When Howard Behar joined Starbucks in 1989 as Vice President (Sales and Operations), the company had just 28 stores. By the time he was named CEO in 1995, six years later, he had grown the retail business to over 400 stores. In 1996, he opened the first Starbucks store in Tokyo. The spread continued across Asia, Middle East and Europe. By the time he retired in 2003, Starbucks had over 15,000 outlets across the globe.
According to Behar, the company was able to do so well under him because he put the people first by training, equipping, energizing and serving them. He treated them as humans and made their welfare his priority. To show his emphasis on putting his people before the business, he came up with the catch phrase. “We aren’t in the coffee business serving people; we are in the people business serving coffee.” He put serving and empowering the people above serving coffee.
As a result, the people’s skills and enthusiasm went up. As the workforce got better, the company also got better. Thus, quarter after quarter, year after year, the company posted heartwarming results.
A major resource which deployment can take an organization from the nadir to the zenith or vice versa is finance. Cash has always been king and it is not about to relinquish its crown. Organisations that learn to manage money well stay on top, those that do not go aground. Most of the companies that fail do so because they run out of cash. Therefore, one thing a leader must be conversant with in the management of money as an organizational resource is cash flow, both inwards and outwards. To have a grip on cash flow, the leader must understand his company’s cash conversion cycle, how long it takes for every naira or dollar spent to return to the company. If a leader does not get that right, he will get many things wrong.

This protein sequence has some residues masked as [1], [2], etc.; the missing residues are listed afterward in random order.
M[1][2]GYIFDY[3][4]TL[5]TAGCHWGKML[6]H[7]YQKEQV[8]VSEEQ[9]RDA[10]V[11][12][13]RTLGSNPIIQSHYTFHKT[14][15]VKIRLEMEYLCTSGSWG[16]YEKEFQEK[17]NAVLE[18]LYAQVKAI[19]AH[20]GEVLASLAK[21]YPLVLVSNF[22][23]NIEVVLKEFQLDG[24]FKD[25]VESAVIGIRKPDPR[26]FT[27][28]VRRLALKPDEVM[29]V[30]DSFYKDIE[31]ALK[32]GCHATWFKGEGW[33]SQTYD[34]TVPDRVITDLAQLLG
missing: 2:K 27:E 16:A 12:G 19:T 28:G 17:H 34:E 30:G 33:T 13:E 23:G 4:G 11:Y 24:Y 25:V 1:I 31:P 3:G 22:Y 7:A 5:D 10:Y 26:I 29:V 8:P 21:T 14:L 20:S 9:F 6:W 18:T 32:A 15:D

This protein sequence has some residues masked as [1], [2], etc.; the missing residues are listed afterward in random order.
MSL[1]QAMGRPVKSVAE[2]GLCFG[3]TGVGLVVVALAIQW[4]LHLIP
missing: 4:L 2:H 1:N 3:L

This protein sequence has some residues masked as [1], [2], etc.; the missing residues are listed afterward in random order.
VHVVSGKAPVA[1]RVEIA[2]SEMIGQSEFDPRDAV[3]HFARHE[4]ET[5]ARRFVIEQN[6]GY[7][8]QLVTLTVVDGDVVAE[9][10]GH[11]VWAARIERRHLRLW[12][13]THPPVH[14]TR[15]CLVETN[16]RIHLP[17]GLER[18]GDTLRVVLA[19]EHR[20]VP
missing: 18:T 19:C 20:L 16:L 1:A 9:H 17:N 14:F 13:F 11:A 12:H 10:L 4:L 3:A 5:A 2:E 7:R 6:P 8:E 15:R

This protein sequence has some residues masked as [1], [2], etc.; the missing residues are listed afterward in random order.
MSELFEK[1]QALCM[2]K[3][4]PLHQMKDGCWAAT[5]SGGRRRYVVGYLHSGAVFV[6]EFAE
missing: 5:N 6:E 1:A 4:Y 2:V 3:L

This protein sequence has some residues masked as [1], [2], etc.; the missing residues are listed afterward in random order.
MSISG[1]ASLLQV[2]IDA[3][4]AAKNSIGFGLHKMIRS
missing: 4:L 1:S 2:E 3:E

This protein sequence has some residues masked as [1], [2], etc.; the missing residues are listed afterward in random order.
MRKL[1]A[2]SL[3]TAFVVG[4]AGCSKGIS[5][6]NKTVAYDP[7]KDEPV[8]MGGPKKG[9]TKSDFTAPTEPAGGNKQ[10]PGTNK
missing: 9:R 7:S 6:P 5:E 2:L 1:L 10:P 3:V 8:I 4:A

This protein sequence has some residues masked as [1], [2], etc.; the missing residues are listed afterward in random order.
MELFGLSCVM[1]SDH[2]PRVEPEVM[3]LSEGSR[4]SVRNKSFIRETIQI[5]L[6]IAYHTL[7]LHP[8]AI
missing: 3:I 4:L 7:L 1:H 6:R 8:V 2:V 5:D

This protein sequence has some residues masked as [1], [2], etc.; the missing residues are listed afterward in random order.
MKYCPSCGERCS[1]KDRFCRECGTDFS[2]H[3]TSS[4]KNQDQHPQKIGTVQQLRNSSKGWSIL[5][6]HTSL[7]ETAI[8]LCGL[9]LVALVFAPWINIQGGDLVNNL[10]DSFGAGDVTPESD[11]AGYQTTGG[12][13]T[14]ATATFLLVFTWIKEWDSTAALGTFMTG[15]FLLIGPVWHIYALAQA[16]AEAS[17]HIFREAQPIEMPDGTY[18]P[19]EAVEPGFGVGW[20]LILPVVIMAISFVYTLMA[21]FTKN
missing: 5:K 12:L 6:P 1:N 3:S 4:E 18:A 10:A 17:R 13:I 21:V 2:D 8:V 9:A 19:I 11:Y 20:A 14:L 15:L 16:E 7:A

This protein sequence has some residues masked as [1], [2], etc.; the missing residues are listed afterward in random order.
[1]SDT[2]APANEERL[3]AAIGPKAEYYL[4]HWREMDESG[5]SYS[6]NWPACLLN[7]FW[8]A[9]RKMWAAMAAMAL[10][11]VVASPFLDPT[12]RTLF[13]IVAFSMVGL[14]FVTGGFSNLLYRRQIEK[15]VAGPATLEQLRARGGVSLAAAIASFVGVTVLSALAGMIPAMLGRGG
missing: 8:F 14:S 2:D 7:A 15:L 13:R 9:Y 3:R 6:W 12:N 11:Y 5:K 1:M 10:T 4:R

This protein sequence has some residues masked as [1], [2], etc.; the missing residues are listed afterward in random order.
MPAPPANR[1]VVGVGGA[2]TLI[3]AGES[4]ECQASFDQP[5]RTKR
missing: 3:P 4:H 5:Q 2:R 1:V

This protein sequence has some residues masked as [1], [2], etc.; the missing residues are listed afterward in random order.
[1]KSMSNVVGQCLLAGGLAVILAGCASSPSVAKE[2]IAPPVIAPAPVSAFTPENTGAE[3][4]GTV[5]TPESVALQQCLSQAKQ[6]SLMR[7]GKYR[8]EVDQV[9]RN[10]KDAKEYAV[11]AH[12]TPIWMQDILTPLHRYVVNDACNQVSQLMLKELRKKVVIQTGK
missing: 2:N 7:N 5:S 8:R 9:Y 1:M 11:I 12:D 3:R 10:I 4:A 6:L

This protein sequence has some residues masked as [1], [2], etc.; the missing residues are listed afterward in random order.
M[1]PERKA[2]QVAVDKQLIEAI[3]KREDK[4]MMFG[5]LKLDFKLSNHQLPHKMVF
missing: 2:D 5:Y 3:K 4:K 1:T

To properly manage financial resources, the leader must enshrine a system that sticks to the budget as much as possible. Most of the companies that go broke and go bust do so because of financial indiscipline. So, keeping to the terms of the budget is a way to immunize the company against sudden financial crisis. Then the leader must also track the company’s spending to ensure that money spent delivers the expected value.
Between Cooperative Bank and Prudent Bank
When Professor Charles Soludo’s Central Bank of Nigeria decreed that banks should up their capitalization to N25 billion by the end of 2005, many of the lenders were at their wits’ end. A number of them were forced to merge to meet the requirement. That brought the Cooperative Bank Plc, Prudent Bank and a few other banks together. Of all these banks, Cooperative was the oldest and the biggest. It had more branches than the rest and it had more customers. But the bank did not have as much cash as was required. So, rather than play the lead role in the merger process, it had to yield that role to Prudent that was more liquid. Consequently, many of the principal employees of Cooperative Bank, including its CEO, had to be eased out while employees of Prudent Bank took charge. The undoing of Cooperative Bank was its poor cash profile.
Oftentimes, when a company has a weak cash profile, it is robbed of opportunity for greatness.
Time is a very important resource. Its management often differentiates between strong and struggling companies. Leaders that make the most of their time are guided by a sense of urgency. When a leader has a sense of urgency, he is able to steer his people to great productivity. When urgency is not applied to issues, time is wasted while other resources are mishandled, misapplied or even misappropriated. All of which tell on the results of the organization.